“I would rather eat my own testicles than re-form The Smiths, and that’s saying something for a vegetarian,” Morrissey declared in 2006.
Johnny Marr, co-writer and founder of the band, had made a flippant suggestion that he would reunite the band if the current U.K. government stepped down, but when reports of it actually happening surfaced on the internet he issued an official statement branding it as untrue and that he’s “got things to do.” Safe to say, it’s unlikely it will ever happen.
But Morrissey continues to perform to this day and is actually coming to Manila to play a one-night only concert. And he does sing Smiths songs. He’s said that just because his former band doesn’t exist it doesn’t mean that the emotions that went into making those songs have disappeared as well. In the same interview with Paul Morley quoted above, he says, “I do sing the songs, and I will sing the songs. They stand the test of time.”
For those of you lucky enough to have a ticket on May 13, this Sunday, here are five possible and probable selections from the Smiths oeuvre that “this charming man” might agree to charm us with.
1. I Know It's Over
Jeff Buckley covered this song, and it’s not hard to hear why. Apart from the all-too-real anguish of the song’s opening and closing lines, there’s also a plea for sympathy and empathy, with Morrissey singing that, “it takes strength to be gentle and kind.” It is song of desperation that manages to preach tenderness even as it slips under.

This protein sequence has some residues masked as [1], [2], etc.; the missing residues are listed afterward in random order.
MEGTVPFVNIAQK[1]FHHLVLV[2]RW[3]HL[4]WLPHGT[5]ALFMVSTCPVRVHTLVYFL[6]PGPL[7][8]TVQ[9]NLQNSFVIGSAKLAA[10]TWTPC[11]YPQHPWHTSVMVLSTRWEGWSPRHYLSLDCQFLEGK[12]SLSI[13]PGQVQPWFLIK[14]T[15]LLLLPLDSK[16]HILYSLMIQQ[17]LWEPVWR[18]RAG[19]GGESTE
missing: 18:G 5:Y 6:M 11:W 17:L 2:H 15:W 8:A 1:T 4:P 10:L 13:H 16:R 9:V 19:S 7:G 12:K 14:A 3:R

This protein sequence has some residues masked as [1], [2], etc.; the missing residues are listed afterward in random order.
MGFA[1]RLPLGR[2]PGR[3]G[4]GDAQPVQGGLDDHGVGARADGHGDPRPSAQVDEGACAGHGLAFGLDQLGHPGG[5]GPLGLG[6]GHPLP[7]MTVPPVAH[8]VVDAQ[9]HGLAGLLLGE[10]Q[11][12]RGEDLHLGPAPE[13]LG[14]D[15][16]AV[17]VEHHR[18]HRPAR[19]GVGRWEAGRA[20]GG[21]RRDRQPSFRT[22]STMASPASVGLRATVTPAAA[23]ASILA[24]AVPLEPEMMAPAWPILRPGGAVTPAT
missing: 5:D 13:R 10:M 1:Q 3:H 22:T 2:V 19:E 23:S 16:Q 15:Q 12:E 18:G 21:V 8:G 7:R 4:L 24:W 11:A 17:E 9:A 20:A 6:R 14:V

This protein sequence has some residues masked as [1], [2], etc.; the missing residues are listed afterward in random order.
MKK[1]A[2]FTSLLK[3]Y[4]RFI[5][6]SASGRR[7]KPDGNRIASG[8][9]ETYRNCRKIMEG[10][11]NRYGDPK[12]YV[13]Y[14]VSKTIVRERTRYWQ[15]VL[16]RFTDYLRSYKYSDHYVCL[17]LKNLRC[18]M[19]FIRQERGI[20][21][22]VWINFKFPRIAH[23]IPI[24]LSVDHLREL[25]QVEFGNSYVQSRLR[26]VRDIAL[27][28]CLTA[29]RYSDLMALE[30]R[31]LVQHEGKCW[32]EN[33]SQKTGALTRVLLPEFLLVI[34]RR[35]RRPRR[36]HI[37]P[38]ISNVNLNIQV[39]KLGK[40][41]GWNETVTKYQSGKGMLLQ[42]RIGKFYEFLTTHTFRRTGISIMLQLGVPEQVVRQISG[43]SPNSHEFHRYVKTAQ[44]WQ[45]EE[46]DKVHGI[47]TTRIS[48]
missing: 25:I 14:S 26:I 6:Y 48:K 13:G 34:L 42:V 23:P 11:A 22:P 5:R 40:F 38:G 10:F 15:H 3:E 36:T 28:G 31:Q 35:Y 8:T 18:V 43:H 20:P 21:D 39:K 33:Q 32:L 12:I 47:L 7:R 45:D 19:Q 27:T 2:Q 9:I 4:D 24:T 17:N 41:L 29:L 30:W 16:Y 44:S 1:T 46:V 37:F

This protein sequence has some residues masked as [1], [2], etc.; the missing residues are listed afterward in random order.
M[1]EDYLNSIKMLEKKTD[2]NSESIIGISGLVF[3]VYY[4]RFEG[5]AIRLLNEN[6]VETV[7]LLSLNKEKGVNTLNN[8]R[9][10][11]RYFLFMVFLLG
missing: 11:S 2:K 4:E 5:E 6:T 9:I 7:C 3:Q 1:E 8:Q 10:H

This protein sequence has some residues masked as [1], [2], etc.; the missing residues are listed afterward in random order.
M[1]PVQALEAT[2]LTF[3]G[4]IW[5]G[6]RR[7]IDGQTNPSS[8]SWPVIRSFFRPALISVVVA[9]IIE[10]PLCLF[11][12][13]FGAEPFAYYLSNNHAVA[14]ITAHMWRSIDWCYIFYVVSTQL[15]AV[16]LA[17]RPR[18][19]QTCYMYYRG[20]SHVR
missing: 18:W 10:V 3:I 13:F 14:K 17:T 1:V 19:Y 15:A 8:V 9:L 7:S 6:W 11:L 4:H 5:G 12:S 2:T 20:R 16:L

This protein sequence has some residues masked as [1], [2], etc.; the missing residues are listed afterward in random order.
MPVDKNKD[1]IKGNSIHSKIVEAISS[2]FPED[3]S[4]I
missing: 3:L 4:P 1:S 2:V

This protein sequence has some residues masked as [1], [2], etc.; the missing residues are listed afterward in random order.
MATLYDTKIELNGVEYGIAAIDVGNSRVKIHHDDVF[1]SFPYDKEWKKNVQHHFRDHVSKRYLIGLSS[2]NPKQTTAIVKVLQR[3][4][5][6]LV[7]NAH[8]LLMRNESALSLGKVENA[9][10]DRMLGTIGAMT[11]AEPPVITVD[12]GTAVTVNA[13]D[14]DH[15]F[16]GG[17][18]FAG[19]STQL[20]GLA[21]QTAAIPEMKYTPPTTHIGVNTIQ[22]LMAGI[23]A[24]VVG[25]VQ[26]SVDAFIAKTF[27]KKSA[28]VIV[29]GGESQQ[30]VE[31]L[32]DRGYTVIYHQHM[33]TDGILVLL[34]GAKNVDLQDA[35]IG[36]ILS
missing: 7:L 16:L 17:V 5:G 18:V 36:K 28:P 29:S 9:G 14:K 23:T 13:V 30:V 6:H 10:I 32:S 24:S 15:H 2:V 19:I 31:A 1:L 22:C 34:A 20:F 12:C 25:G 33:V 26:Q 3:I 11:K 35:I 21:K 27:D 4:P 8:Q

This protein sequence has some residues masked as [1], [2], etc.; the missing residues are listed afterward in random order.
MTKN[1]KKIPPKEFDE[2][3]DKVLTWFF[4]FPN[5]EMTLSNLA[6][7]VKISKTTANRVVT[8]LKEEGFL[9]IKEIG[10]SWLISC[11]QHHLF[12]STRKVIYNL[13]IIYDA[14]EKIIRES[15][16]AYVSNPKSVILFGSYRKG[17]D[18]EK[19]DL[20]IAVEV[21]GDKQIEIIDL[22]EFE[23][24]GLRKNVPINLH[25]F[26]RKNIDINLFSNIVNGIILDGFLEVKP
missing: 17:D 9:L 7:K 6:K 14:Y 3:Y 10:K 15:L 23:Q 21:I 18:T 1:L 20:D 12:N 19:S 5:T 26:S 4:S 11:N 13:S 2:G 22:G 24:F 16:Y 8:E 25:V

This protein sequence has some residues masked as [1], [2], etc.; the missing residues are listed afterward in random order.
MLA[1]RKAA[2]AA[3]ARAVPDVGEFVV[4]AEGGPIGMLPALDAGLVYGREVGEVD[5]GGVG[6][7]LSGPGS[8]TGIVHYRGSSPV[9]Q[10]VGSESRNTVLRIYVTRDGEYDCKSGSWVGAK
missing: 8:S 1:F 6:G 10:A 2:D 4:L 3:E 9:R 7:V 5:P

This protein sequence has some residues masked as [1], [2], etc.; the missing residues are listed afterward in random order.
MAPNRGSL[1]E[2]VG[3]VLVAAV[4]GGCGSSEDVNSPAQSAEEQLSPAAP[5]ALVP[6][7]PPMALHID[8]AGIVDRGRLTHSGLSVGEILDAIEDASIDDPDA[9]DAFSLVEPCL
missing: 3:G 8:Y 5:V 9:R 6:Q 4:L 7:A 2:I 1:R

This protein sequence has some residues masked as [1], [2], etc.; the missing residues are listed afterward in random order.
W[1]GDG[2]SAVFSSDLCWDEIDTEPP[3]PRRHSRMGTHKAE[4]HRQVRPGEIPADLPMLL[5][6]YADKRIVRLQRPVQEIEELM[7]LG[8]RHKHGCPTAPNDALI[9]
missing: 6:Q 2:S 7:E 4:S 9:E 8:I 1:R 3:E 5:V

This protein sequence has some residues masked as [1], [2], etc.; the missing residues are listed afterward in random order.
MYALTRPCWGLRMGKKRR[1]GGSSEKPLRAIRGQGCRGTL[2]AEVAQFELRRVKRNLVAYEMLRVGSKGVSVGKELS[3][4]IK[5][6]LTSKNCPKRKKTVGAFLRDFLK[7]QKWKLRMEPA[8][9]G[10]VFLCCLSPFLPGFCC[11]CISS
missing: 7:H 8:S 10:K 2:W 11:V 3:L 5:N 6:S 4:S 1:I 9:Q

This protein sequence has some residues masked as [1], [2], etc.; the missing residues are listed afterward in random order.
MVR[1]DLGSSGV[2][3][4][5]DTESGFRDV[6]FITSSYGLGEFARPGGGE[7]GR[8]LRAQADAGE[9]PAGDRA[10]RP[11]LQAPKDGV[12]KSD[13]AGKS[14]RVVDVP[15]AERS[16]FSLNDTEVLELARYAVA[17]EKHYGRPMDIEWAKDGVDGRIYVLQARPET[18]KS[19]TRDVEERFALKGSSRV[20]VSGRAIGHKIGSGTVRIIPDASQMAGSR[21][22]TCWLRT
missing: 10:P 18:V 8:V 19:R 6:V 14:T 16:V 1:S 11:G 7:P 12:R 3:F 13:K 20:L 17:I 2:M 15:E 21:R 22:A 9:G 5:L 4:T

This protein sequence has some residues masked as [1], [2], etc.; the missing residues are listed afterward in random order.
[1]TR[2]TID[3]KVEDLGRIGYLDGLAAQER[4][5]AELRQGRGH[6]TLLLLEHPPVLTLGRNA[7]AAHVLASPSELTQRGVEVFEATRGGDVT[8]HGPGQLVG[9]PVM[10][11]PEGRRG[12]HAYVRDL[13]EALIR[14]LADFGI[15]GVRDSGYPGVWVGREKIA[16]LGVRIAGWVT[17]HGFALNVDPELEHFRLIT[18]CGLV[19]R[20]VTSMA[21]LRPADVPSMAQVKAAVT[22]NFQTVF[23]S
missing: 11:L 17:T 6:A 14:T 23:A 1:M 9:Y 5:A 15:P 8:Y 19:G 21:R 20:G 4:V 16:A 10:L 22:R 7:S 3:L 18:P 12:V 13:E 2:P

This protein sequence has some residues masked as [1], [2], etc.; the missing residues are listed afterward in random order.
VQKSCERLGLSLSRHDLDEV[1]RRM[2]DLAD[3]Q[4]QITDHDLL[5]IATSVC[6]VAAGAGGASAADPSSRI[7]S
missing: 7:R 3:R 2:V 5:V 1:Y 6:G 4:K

2. Last Night I Dreamt That Somebody Loved Me
The Smiths’ last single was a fitting finale to the band’s career. A big, dark melodramatic ballad that, according to Marr himself, had “drama, poetry and an almost gothic intensity” and goes “beyond four people playing rock and roll…almost operatic.” Think Elvis Presley’s “Heartbreak Hotel” burning down in Wagnerian flames.
3. Meat is Murder
A call-to-arms by pop’s fiercest vegan, it wasn’t Morrissey not only being very direct that caused outrage but the fact that he actually tried to make us empathize with the animals being slaughtered. “This beautiful creature must die,” he sang along to Marr’s sinister waltz of a tune and a Greek chorus made up of the crying of cattle.
4. How Soon is Now
Seymour Stein famously described this anthem as ‘the Stairway to Heaven of the 80’s.’ If he meant to imply that it was epic, then he was right. Journalist and Smiths expert Simon Goddard has traced the source of the song’s opening lines to a line from George Eliot’s novel Middlemarch and the song’s sonic textures to several influences including Bo Diddley, Can and, more obscurely, rap pioneer Lovebug Starski. No wonder it’s proven popular in clubs despite the lyrics describing the frustration of actually going out.
5. There is a Light That Never Goes Out
Bassist Andy Rourke has described the song as “the indie ‘Candle in the Wind’”. (“Bring me the head of Elton John,” Morrissey once quipped.) Although one can appreciate what he means (allowing a certain bit of flippancy in the remark) it doesn’t encapsulate the majesty of the song, considered by many in their audience to be their most poignant musical statement. After all, how many love songs, before or since, seek their ultimate conclusion colliding with a ten-ton truck? When the lighters come out for this one, the ones holding it don’t mind being burned.
Morrissey live in Manila is brought to you by Little Asia Productions. For tickets you can contact 0917.8334223